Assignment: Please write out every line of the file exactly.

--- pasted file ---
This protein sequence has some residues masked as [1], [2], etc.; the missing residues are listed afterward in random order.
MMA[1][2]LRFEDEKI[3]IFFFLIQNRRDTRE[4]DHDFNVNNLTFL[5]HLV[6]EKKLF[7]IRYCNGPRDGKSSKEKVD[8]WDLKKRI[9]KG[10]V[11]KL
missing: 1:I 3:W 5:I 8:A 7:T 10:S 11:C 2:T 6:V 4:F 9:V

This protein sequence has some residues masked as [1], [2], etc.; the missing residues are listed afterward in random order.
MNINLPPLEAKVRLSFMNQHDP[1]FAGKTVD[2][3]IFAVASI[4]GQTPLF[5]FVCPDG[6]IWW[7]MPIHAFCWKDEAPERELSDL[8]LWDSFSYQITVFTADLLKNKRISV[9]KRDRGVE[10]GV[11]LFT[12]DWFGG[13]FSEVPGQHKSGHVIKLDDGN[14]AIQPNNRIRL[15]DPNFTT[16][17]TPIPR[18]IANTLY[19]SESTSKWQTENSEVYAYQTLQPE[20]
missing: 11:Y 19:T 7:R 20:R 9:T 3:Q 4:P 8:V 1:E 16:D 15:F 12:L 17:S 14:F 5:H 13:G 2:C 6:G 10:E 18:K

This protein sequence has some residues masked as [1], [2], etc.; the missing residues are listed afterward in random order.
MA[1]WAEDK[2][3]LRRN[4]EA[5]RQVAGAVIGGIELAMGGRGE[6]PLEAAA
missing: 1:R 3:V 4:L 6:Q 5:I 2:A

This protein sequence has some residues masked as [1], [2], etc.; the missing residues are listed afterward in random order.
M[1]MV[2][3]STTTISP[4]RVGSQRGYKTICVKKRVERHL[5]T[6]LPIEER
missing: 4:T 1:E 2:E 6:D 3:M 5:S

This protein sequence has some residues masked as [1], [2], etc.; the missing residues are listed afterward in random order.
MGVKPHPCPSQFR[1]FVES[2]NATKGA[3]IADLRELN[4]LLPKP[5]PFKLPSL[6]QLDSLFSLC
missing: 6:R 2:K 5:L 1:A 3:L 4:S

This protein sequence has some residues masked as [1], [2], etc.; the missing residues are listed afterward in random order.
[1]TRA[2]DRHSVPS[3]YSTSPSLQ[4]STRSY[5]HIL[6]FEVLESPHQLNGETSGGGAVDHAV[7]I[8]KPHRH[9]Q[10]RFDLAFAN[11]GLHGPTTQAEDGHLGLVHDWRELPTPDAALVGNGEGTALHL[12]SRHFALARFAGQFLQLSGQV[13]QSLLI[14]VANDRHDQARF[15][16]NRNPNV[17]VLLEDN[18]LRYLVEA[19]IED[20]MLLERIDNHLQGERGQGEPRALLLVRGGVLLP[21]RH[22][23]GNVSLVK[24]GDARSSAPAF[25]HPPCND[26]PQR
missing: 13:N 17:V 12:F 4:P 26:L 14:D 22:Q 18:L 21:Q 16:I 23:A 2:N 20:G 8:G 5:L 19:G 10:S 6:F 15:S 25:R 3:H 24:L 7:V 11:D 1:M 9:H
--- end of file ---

This protein sequence has some residues masked as [1], [2], etc.; the missing residues are listed afterward in random order.
MMA[1][2]LRFEDEKI[3]IFFFLIQNRRDTRE[4]DHDFNVNNLTFL[5]HLV[6]EKKLF[7]IRYCNGPRDGKSSKEKVD[8]WDLKKRI[9]KG[10]V[11]KL
missing: 1:I 3:W 5:I 8:A 7:T 10:S 11:C 2:T 6:V 4:F 9:V

This protein sequence has some residues masked as [1], [2], etc.; the missing residues are listed afterward in random order.
MNINLPPLEAKVRLSFMNQHDP[1]FAGKTVD[2][3]IFAVASI[4]GQTPLF[5]FVCPDG[6]IWW[7]MPIHAFCWKDEAPERELSDL[8]LWDSFSYQITVFTADLLKNKRISV[9]KRDRGVE[10]GV[11]LFT[12]DWFGG[13]FSEVPGQHKSGHVIKLDDGN[14]AIQPNNRIRL[15]DPNFTT[16][17]TPIPR[18]IANTLY[19]SESTSKWQTENSEVYAYQTLQPE[20]
missing: 11:Y 19:T 7:R 20:R 9:T 3:Q 4:P 8:V 1:E 16:D 15:F 12:L 17:S 14:F 5:H 13:G 2:C 6:G 10:E 18:K

This protein sequence has some residues masked as [1], [2], etc.; the missing residues are listed afterward in random order.
MA[1]WAEDK[2][3]LRRN[4]EA[5]RQVAGAVIGGIELAMGGRGE[6]PLEAAA
missing: 1:R 3:V 4:L 6:Q 5:I 2:A

This protein sequence has some residues masked as [1], [2], etc.; the missing residues are listed afterward in random order.
M[1]MV[2][3]STTTISP[4]RVGSQRGYKTICVKKRVERHL[5]T[6]LPIEER
missing: 4:T 1:E 2:E 6:D 3:M 5:S

This protein sequence has some residues masked as [1], [2], etc.; the missing residues are listed afterward in random order.
MGVKPHPCPSQFR[1]FVES[2]NATKGA[3]IADLRELN[4]LLPKP[5]PFKLPSL[6]QLDSLFSLC
missing: 6:R 2:K 5:L 1:A 3:L 4:S

This protein sequence has some residues masked as [1], [2], etc.; the missing residues are listed afterward in random order.
[1]TRA[2]DRHSVPS[3]YSTSPSLQ[4]STRSY[5]HIL[6]FEVLESPHQLNGETSGGGAVDHAV[7]I[8]KPHRH[9]Q[10]RFDLAFAN[11]GLHGPTTQAEDGHLGLVHDWRELPTPDAALVGNGEGTALHL[12]SRHFALARFAGQFLQLSGQV[13]QSLLI[14]VANDRHDQARF[15][16]NRNPNV[17]VLLEDN[18]LRYLVEA[19]IED[20]MLLERIDNHLQGERGQGEPRALLLVRGGVLLP[21]RH[22][23]GNVSLVK[24]GDARSSAPAF[25]HPPCND[26]PQR
missing: 13:N 17:V 12:F 4:P 26:L 14:D 22:Q 18:L 21:Q 16:I 23:A 2:N 20:G 8:G 5:L 19:G 10:S 6:F 15:S 25:R 3:H 24:L 7:V 11:D 1:M 9:H